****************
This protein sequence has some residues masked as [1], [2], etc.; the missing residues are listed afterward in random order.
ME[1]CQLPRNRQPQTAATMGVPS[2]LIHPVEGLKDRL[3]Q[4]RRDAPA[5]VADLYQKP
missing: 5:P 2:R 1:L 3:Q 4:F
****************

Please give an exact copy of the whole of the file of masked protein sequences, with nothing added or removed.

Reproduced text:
This protein sequence has some residues masked as [1], [2], etc.; the missing residues are listed afterward in random order.
ME[1]CQLPRNRQPQTAATMGVPS[2]LIHPVEGLKDRL[3]Q[4]RRDAPA[5]VADLYQKP
missing: 5:P 2:R 1:L 3:Q 4:F